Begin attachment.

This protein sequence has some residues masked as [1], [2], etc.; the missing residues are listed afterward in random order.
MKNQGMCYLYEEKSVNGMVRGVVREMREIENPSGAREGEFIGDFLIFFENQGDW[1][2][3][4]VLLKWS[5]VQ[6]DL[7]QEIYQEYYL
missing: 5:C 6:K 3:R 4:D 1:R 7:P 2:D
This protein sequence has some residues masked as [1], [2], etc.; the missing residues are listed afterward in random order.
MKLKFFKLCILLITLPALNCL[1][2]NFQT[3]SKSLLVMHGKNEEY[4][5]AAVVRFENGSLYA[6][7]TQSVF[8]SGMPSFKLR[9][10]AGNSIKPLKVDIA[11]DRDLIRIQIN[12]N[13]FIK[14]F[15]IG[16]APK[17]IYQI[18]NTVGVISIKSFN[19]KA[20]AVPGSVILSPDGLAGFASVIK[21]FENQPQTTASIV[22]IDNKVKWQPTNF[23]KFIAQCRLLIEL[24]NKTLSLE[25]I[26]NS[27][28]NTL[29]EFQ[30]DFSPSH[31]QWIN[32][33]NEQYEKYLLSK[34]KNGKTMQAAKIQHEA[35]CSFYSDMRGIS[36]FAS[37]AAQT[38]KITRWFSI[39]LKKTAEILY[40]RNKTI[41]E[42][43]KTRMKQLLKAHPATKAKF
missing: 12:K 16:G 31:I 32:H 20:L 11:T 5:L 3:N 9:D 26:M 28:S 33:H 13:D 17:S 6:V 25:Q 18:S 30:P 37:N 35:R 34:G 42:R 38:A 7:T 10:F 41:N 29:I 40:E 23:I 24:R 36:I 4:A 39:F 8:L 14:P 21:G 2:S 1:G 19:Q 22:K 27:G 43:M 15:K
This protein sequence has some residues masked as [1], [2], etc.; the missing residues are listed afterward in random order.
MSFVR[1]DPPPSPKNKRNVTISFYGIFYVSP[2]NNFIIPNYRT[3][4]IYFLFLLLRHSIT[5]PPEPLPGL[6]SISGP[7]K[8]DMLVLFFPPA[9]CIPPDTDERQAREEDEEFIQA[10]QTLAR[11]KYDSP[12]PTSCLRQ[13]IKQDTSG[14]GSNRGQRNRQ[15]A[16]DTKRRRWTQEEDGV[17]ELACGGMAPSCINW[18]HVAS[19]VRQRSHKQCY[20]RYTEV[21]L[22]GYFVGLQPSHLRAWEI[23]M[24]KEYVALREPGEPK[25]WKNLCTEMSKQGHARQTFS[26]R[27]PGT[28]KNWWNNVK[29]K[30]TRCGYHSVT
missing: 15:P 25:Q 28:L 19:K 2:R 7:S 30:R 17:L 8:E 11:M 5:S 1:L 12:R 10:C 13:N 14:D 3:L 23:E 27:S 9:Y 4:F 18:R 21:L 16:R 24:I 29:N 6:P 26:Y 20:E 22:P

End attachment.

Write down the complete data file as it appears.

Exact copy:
This protein sequence has some residues masked as [1], [2], etc.; the missing residues are listed afterward in random order.
MKNQGMCYLYEEKSVNGMVRGVVREMREIENPSGAREGEFIGDFLIFFENQGDW[1][2][3][4]VLLKWS[5]VQ[6]DL[7]QEIYQEYYL
missing: 5:C 6:K 3:R 4:D 1:R 7:P 2:D
This protein sequence has some residues masked as [1], [2], etc.; the missing residues are listed afterward in random order.
MKLKFFKLCILLITLPALNCL[1][2]NFQT[3]SKSLLVMHGKNEEY[4][5]AAVVRFENGSLYA[6][7]TQSVF[8]SGMPSFKLR[9][10]AGNSIKPLKVDIA[11]DRDLIRIQIN[12]N[13]FIK[14]F[15]IG[16]APK[17]IYQI[18]NTVGVISIKSFN[19]KA[20]AVPGSVILSPDGLAGFASVIK[21]FENQPQTTASIV[22]IDNKVKWQPTNF[23]KFIAQCRLLIEL[24]NKTLSLE[25]I[26]NS[27][28]NTL[29]EFQ[30]DFSPSH[31]QWIN[32][33]NEQYEKYLLSK[34]KNGKTMQAAKIQHEA[35]CSFYSDMRGIS[36]FAS[37]AAQT[38]KITRWFSI[39]LKKTAEILY[40]RNKTI[41]E[42][43]KTRMKQLLKAHPATKAKF
missing: 12:K 16:G 31:I 32:H 20:L 11:T 5:L 3:N 9:D 26:M 28:S 33:H 13:D 17:S 6:V 25:Q 18:S 30:P 37:N 35:R 34:G 42:R 38:A 7:T 10:F 41:N 29:I 40:E 23:I 24:R 36:I 4:A 39:F 8:L 14:P 21:G 2:S 1:G 19:Q 22:K 27:G 43:M 15:K
This protein sequence has some residues masked as [1], [2], etc.; the missing residues are listed afterward in random order.
MSFVR[1]DPPPSPKNKRNVTISFYGIFYVSP[2]NNFIIPNYRT[3][4]IYFLFLLLRHSIT[5]PPEPLPGL[6]SISGP[7]K[8]DMLVLFFPPA[9]CIPPDTDERQAREEDEEFIQA[10]QTLAR[11]KYDSP[12]PTSCLRQ[13]IKQDTSG[14]GSNRGQRNRQ[15]A[16]DTKRRRWTQEEDGV[17]ELACGGMAPSCINW[18]HVAS[19]VRQRSHKQCY[20]RYTEV[21]L[22]GYFVGLQPSHLRAWEI[23]M[24]KEYVALREPGEPK[25]WKNLCTEMSKQGHARQTFS[26]R[27]PGT[28]KNWWNNVK[29]K[30]TRCGYHSVT
missing: 15:P 25:Q 28:L 19:K 2:R 7:S 30:R 17:L 8:E 11:M 5:S 1:L 12:R 10:C 13:N 14:D 3:L 23:E 27:S 9:Y 4:F 18:R 21:L 16:R 24:I 29:N 6:P 26:Y 20:E 22:P